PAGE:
Home State/Regional News Column: Middle class wins with Senate Social Security tax compromise

Column: Middle class wins with Senate Social Security tax compromise

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Fred Nathan/Think New Mexico

The compromise reached by Gov. Michelle Lujan Grisham and Senate Democrats to remove the tax on Social Security income for all lower and middle income seniors – with incomes up to $100,000 for individuals and $150,000 for couples – represents a reasonable compromise among proponents and opponents of a full repeal.

The state’s tax on Social Security has been in effect since 1990, when the legislature passed a complex tax bill that buried the provision on a single line on the second to last page.

Beginning at least as early as 1997, legislators from both parties have been introducing legislation to repeal the tax on Social Security.

In 2019, Think New Mexico advocated for a full repeal in our report, “Solving the Hidden Crisis: Achieving Retirement Security for all New Mexicans,” which was prompted by a 2018 UNM study that found that two out of every three private sectors workers in New Mexico have no money saved for retirement.

There are many good arguments for a full repeal, beginning with the fact that it is not good tax policy to tax anyone twice on what is essentially the same income.

When New Mexicans are working, the state taxes the money that is taken out of their paychecks for Social Security. Then they are taxed again on the benefits they receive.

The fact that New Mexico heavily taxes Social Security benefits is a major reason why Kiplinger’s, Money, Yahoo Finance, and Wallet Hub, among others, consistently rank our state as one of the worst to retire in. Fully repealing the tax would help get us off the list of worst states to which to retire. Given all the amenities of the Land of Enchantment, repealing this tax would likely move us to the lists of best states to retire.

Finally, tax experts have urged policymakers to make New Mexico’s tax code look more like that of other states. Fully repealing the tax would be a step in that direction because we would be joining the growing list of 38 states which do not tax Social Security income.

Critics of a full repeal argue, however, that repealing the entire tax would also benefit wealthier New Mexicans who may not need the help. They also argue that, despite having more than $1 billion of new money in this fiscal year, state government would not be able to afford the cost of a full repeal when the next economic downturn hits.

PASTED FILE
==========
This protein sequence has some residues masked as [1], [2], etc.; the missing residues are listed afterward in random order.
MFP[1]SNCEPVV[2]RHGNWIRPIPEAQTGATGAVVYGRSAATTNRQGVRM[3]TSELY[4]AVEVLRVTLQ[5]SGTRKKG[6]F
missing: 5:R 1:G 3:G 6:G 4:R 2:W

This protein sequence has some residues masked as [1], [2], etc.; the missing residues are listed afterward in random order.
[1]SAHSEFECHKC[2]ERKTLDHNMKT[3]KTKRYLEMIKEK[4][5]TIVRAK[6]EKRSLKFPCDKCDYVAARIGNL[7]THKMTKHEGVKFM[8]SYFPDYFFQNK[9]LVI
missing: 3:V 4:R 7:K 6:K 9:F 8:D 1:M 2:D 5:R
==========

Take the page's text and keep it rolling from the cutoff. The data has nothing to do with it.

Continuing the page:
The Senate compromise would reduce the price tag of this reform from $118.1 million to $84.1 million, or about one percent of the state general fund. That is about a 30 percent reduction from the cost of a full repeal.

Perhaps most importantly, this compromise represents targeted tax relief for the middle class. These folks are the retired teachers, nurses, police officers, and first responders who we need to attract and retain in New Mexico, as well as the 55,000 grandparents who are the primary guardians for their grandchildren.

This compromise will put about $700 back into their pockets annually in their retirement.

As Taxation and Revenue Secretary Stephanie Schardin Clarke stated, the compromise “will benefit tens of thousands of middle class seniors and lower income seniors in New Mexico.”

Currently, New Mexico begins taxing Social Security for individual seniors with incomes over $28,500.

The compromise, which passed the Senate Tax Committee 9-1, disappoints those on both sides of the debate. Some may want to lower the income levels at which the tax exemption applies and keep the tax on more middle class seniors.

But if the compromise is renegotiated, those on the other side might push for their own changes, like a full repeal; or the addition of an inflation adjuster on the income levels, like the one that the legislature passed last year for the Low Income Comprehensive Tax Rebate; or the inclusion of a $30 million tax cut for military retirees who also wrongly pay a punishing tax on their pensions.

Those wishing to support the compromise should visit Think New Mexico’s website at www.thinknewmexico.org and urge their legislators to pass it and send it to Lujan Grisham.

 

Fred Nathan is the executive director of Think New Mexico, and may be reached at fred@thinknewmexico.org.

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